Fun Etymology Tuesday – Baboon

It’s Tuesday, which means a new Fun Etymology!

Today’s word is baboon!
Image result for baboon
A yellow baboon, Tanzania
Source

A primate classified as a type of Old World Ape – which is an interesting English term for Cercopithecidae, a family of primates with 24 genera and 138 species – this word came to English around 1400 as babewyn (or something similar – we all know how unpredictable Middle English spelling is).

Borrowed from French (either Anglo-Norman French or Middle French or why not both?), this word remains in modern French as babouin from Old French baboin, this word actually meant something like “foolish or stupid person” around the early 13th century. It could also refer to a grotesque figure or monster in architecture – that is, a gargoyle.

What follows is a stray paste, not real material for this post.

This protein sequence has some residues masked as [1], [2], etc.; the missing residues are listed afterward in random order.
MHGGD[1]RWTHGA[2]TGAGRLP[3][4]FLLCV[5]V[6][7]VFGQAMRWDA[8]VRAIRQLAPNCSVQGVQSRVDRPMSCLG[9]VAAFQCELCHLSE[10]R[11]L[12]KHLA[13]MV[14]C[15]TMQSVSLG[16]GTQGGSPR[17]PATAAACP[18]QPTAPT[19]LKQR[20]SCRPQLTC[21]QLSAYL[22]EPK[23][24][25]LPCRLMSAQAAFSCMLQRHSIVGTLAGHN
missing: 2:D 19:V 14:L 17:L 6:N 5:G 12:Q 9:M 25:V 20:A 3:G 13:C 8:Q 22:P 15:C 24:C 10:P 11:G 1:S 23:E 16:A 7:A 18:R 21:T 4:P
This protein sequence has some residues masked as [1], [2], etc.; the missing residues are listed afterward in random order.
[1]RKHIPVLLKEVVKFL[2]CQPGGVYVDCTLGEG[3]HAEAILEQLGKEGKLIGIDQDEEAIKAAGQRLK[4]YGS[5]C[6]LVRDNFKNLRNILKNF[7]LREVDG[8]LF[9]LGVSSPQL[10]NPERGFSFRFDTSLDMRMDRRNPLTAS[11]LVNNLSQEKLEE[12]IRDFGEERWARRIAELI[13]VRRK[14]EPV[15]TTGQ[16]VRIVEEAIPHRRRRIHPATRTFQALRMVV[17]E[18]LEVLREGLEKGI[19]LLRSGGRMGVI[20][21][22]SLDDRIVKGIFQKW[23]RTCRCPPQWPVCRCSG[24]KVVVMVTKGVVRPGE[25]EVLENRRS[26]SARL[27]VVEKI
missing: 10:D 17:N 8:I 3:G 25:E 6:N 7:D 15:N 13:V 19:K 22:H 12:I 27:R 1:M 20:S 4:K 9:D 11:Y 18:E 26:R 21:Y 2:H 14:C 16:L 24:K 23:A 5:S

Image result for gargoyle

Around the mid-13th century (in French that is), it came to also mean what we would identify as a baboon today. And then, like many other French words, it made its way over to the English vocabulary.

And that’s the story of baboon!

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